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Cancer Res. 2006 Sep 1;66(17):8439-47.

Male germ cell-associated kinase, a male-specific kinase regulated by androgen, is a coactivator of androgen receptor in prostate cancer cells.

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Department of Biochemistry and Molecular Medicine and University of California Davis Cancer Center, Sacramento, CA 95817, USA.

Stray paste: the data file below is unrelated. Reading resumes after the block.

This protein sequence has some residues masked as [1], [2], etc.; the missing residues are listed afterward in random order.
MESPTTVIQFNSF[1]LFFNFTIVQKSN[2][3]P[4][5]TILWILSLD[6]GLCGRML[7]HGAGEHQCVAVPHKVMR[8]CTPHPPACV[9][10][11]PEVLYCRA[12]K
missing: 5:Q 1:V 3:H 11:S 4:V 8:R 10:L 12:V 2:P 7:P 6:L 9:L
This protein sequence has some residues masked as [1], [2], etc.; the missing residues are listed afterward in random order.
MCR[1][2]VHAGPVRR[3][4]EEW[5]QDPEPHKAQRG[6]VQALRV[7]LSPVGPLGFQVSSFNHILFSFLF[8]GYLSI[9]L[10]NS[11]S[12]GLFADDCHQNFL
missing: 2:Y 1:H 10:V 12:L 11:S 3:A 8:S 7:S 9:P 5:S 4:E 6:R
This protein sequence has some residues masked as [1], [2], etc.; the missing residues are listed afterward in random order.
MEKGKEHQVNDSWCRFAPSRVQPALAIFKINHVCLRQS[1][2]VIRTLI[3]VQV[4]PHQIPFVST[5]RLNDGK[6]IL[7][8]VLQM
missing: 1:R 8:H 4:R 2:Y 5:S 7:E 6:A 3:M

Androgen receptor (AR) is a ligand-induced transcriptional factor, which plays an important role in the normal development of prostate as well as in the progression of prostate cancer. Numerous coactivators, which associate with AR and function to remodel chromatin and recruit RNA polymerase II to enhance the transcriptional potential of AR, have been identified. Among these coactivators, few are protein kinases. In this study, we describe the characterization of a novel protein kinase, male germ cell-associated kinase (MAK), which serves as a coactivator of AR. We present evidence, which indicates that (a) MAK physically associates with AR (MAK and AR are found to be coprecipitated from cell extracts, colocalized in nucleus, and corecruited to prostate-specific antigen promoter in LNCaP as well as in transfected cells); (b) MAK is able to enhance AR transactivation potential in an androgen- and kinase-dependent manner in several prostate cancer cells and synergize with ACTR/steroid receptor coactivator-3 coactivator; (c) small hairpin RNA (shRNA) knocks down MAK expression resulting in the reduction of AR transactivation ability; (d) MAK-shRNA or kinase-dead mutant, when introduced into LNCaP cells, reduces the growth of the cells; and (e) microarray analysis of LNCaP cells carrying kinase-dead MAK mutant showed a significant impediment of AR signaling, indicating that endogenous MAK plays a general role in AR function in prostate cancer cells and likely to be a general coactivator of AR in prostate tissues. The highly restricted expression of this kinase makes it a potentially useful target for intervention of androgen independence.

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